Diamonds are gemstones that can cost millions of dollars. This is why they are carefully inspected by an experienced, professional appraiser before they can be sold. When an appraiser looks at a diamond, they will place the stone under a magnifier that has been developed primarily for the purpose of inspecting diamonds. These magnifiers are able to magnify a diamond ten times; thus allowing for an extremely close inspection that allows the appraiser to observe any kind of imperfection of the diamond. While observing the diamond, numerous aspects are looked at.
The four c’s that are often associated with a diamond’s quality is considered to be the primary aspects, but there are some other factors that an appraiser also looks at that are often not disclosed as openly as the four main factors, and often misunderstood by the general public that is looking to buy a diamond.
In this post, we would like to point out one of those factors that people often overlook, but still plays an important part in the overall value, quality and appearance of a diamond. We are referring to a term that is known as diamond polish. Many diamond grading certificates, including those issued by an appraiser that is registered with the Gemological Institute of America (GIA), mentions aspects of diamond polish – but buyers who are not aware of these factors often do not focus on them, but rather only looks at the fundamental aspects, like clarity, color, carat weight and brilliant cut. Let’s discuss diamond polish and the different terms that you may see on a certificate, as well as what they mean.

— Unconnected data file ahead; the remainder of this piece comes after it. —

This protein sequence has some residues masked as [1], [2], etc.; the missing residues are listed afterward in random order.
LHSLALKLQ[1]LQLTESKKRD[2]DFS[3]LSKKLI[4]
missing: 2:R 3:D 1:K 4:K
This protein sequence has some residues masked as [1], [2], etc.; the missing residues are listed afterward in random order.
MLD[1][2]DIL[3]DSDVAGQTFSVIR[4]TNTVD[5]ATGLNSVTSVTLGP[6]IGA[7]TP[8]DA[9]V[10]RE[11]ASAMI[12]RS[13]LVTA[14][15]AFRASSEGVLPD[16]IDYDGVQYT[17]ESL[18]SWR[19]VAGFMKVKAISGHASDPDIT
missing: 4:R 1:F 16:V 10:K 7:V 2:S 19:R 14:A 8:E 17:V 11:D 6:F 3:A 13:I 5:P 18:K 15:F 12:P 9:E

Diamond polish grade is a particular term that appraisers use to describe the level of perfection gained in the polishing process of a diamond they are inspecting. This term refers to the quality of the diamond’s finish and will have an impact on how the diamond looks. The GIA provides an extensive overview of various terms that you may find on a diamond grading report that describes certain traits noted about the diamond’s polish:
- Abrasion – This term refers to scratches that can be observed at the edges of a diamond’s facets.
- Burn – This term refers to white hazes that are usually caused by excessive heat placed on the diamond during the polishing process.
- Laser Manufacturing Remnant – This term describes a groove, which may be either white or transparent, seen on the surface of the diamond.
- Lizard Skin – Lizard skin occurs when a faucet of a diamond was polished off-grain.
- Nick – A nick is a notch that can be observed on the junction of a facet. It is most often found along the diamond’s culet or girdle.
- Pit – This term refers to a significantly small opening in the diamond that looks like a tiny white dot.
- Rough Girdle – A rough girdle means the girdle of a diamond has a granular texture. This is usually caused by nicks and pits.
- Scratch – Just as the name suggestions, this term describes a scratch that can be observed on the surface of a diamond.
- Polish Lines – During the diamond polishing process, lines may appear on a diamond, often also called “drag lines”. These lines can be transparent in most cases, but there are also cases where the lines appear white.
While the primary four aspects that are inspected during the grading process of a diamond is important for determining the value of a particular diamond, buyers should not forget to look at other aspects that can also affect a diamond’s value and appearance. Here we have taken a look at diamond polish, as well as the various terms that may be noted on a diamond grading certificate. In addition to diamond polish, we also advise buyers to educate themselves on terms used to describe diamond symmetry as these can have an impact not only on the appearance, but also on the sparkle of a diamond.